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More than 100,000 Ethiopians expelled from Saudi Arabia

By Catholic Online (NEWS CONSORTIUM)
December 8th, 2013
Catholic Online (www.catholic.org)

The seven-month period for amnesty for undocumented workers in Saudi Arabia has since expired, sparking unrest between Ethiopians and Saudi police. Now, over 100,000 Ethiopians have been returned to their homeland. Ethiopian Foreign Minister Tedros Adhanom said last week that up to 50,000 more citizens were still expected to return.

LOS ANGELES, CA (Catholic Online) - Addis Ababa's foreign ministry said the repatriations came after a violent crackdown on migrant workers.

"Last night arrivals from Saudi reached 100,620," Tedros said in a written statement.

"All citizens that were detained in Riyadh deportation camps are back."

The African nation of Ethiopia began repatriating its citizens from Saudi Arabia last month after the end of the amnesty period. Foreign ministry spokesman Dina Mufti said repatriation efforts had been "successful so far.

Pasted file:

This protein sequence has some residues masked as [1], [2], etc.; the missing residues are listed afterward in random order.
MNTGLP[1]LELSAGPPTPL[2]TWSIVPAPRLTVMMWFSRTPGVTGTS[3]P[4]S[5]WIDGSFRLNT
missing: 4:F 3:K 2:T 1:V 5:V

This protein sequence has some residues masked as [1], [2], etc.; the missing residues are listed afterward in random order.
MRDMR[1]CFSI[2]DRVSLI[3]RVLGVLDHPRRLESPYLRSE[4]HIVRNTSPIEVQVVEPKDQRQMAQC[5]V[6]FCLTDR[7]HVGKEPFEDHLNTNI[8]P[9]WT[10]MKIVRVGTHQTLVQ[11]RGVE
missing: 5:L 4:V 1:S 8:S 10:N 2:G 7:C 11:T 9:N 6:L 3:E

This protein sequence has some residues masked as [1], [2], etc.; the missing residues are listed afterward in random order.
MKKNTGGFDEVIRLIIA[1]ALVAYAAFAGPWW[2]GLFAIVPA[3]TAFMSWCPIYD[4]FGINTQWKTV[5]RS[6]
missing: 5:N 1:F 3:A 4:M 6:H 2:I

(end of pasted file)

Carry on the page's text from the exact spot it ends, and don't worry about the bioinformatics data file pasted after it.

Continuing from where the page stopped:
"The number is increasing over time," Mufti said.

There are reports of three Ethiopians dying in clashes with the Saudi police. The government said protesters did not have a permit to demonstrate and confirmed that arrests had been made. No arrest figures have been released.

In response, Human Rights Watch has urged Saudi authorities to launch a probe into the violence, and warned of a potential humanitarian disaster for workers held in custody.

Large numbers of Ethiopians leave the country every year looking for work abroad, often in the Middle East.

With 91 million citizens, Ethiopia is Africa's second most populous nation and also one of the continent's poorest; the majority of people live on less than two dollars a day. Though it is one of the fastest growing economies on the continent, about 27 percent of women and 13 percent of men are jobless, according to the International Labor Organisation.

Undocumented workers from other nations are also returning home from Saudi Arabia. The Sudanese government has said more than 11,000 workers had returned voluntarily after the amnesty ended.

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